It's 4 on a Thursday morning. I'm wide awake because my 4-year-old grandson, Henry—enjoying a "sleepover" with Nana while Mom and Dad are out of town—woke up at 3 with a sore throat. After a trip to the potty and a few sips of juice, he has drifted back to sleep. If he wakes up cured in the morning, he can go to preschool, as planned, then enjoy his afternoon play date with cousin Mikayla. My day, too, will go as planned. But if Henry's middle-of-the-night sore throat greets the morning, the day's priority will immediately shift: together we willl snuggle up under a fuzzy blanket and watch The Velveteen Rabbit—again. My morning meeting will be cancelled, and I'll have to bow out of the fancy-schmancy luncheon I've been invited to.

No big deal.

At age 29, 39, or even 49, I might have been undone by a last-minute change of plans. Especially in December. The crazy month. The season of peace and joy during which I have often been frustrated and miserable.

But not this year. Several weeks ago I celebrated my 59 birthday. I find this shocking, and for the most part I would rather be younger. But I have to admit there is something to be said for the perspective (dare I say wisdom?) that the years have given me.

Here's the main difference between me at 29 and me at 59: I used to think that everything mattered. Now I realize that very little matters.

I used to think that festive yet elegant Christmas decorations mattered. I used to think that hosting big parties mattered. I used to think that buying gifts for everyone who might possibly expect a gift mattered. I used to think that sending Christmas cards mattered. And that beautiful wrapping paper mattered. And that sophisticated holiday menus mattered.

But no more.

This year I've hit an all-time Christmas-decorating low. Last night Henry and I dug through boxes in the basement and found what we were looking for: two small nativity scenes, both handcrafted in African villages, and one olive wood carving of Mary and Jesus, made by Palestinian Christians in Bethlehem. We also selected a Waterford angel given to me years ago by a kind church member and a Saint Nicholas figurine from my sister-in-law. I have an aesthetic bias against Santa Claus decorations, but I love this old-fashioned Saint Nick. I may also get a $4 mini evergreen for Henry to decorate. Maybe not.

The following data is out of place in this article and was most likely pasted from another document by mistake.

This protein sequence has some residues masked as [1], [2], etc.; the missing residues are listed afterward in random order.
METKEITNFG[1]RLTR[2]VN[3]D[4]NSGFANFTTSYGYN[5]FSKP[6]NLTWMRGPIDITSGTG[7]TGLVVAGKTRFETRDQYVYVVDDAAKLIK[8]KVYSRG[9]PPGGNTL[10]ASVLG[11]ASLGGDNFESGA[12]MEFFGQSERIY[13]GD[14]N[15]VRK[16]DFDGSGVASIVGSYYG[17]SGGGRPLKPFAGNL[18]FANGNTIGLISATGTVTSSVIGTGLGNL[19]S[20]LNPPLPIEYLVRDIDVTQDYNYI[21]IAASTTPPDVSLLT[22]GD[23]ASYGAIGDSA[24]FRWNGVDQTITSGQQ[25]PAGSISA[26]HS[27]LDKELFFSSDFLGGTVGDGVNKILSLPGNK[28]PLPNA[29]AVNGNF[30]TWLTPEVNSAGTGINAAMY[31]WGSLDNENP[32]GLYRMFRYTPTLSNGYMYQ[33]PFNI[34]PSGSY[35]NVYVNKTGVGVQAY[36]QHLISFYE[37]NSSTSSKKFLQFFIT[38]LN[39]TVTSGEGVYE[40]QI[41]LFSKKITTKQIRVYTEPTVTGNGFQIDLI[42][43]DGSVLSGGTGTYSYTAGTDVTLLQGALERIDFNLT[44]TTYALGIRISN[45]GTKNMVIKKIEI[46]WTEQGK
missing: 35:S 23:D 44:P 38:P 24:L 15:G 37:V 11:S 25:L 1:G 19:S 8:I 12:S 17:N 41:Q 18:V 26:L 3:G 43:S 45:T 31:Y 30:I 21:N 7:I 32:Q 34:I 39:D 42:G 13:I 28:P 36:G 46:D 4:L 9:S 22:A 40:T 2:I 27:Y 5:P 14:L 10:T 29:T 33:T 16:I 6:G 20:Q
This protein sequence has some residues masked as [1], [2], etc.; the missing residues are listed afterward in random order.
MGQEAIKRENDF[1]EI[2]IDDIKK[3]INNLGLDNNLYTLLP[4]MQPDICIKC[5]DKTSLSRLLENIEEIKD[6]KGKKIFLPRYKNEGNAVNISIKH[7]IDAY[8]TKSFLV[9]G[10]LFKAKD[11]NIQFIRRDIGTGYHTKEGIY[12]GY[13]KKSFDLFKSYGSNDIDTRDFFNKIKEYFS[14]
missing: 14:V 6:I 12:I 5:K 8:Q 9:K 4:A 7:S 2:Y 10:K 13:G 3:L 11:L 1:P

Part of the decorating pressure of previous years was driven by The Party. For years, on December 23, Bill and I hosted a party for a random (and large) assortment of friends, many coming in from out-of-state to attend a Christmas service at our church. After the service a parade of cars would inch through the snowy neighborhood to our driveway. The house would be shimmering, the table heavily-laden, and the standing-room-only crowd in a festive mood. It was a lot of work, but it always seemed worth it—until recently. The past few years, as schedules have become more frantic, we have felt that we might serve our friends better by giving them a December night off rather than another party to attend. Nobody complained when we decided not to host the event this year.

But I have several dates scheduled with close friends, and I can't wait for those. Next week a group of women I've been meeting with for years is coming for dinner. (Bill will be hiding out in some corner of the house.) I'll prepare my favorite comfort-food: a simple cassoulet made with white beans and sweet sausage. Christine will bring an appetizer, Aliece green beans, Mindy a salad, Leanne a loaf of warm bread, and Linda dessert. Lisa and Dee, if they can sneak away from previous commitments, don't have to bring anything at all. We will be thrilled to see them.

I gave up sending Christmas cards years ago. I love reading the cards and Christmas letters I receive from friends, but I can't for the life of me figure out how they manage to get them done. I haven't given up on gift-giving altogether, but I definitely land on the minimal side of the continuum. And I focus as much as possible on fair-trade buying: Trade As One has become my online choice for everything from coffee and chocolate to jewelry and scarves. Tom's Shoes also gets my vote as an excellent way to give meaningful gifts.

I haven't bought Christmas wrapping for several years. I managed to make do with odds and ends of ribbon and paper left from previous years. The odds and ends are gone now, so I have to get creative this year. I'm considering a long roll of pale brown postal paper. I have a great "Peace, Joy, Love" rubber stamp and a red ink pad. It won't be fancy, but I think peace, joy, and love on pale paper will work.

Peace, joy, love. For so many years, these qualities eluded me, especially in December. It's taken me half a century to learn that I was allowing things that didn't matter to rob me of what matters most: nurturing internal peace so I can be a peacemaker, living with a depth of joy that spills joy onto others, and experiencing the fullness of God's love so I can love freely. Only if I slow down long enough to let the Spirit of Jesus be born anew in me each day can I manifest the peace, joy, and love he offers to me and to a frantic, frenzied world.

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As it turns out, Henry was fine when he woke up this morning, so I dropped him off at preschool. That means I can attend my meeting, then dress up for my fancy-schmancy luncheon. But honestly, I was getting excited about the thought of spending the day snuggled up with Henry and The Velveteen Rabbit.

Lynne Hybels is an advocate for global engagement at Willow Creek Community Church in South Barrington, Illinois. She is the author of Nice Girls Don't Change the World and blogs at She has written for Her.meneutics about dangerous women. Lynne and her husband, Bill, have two adult children.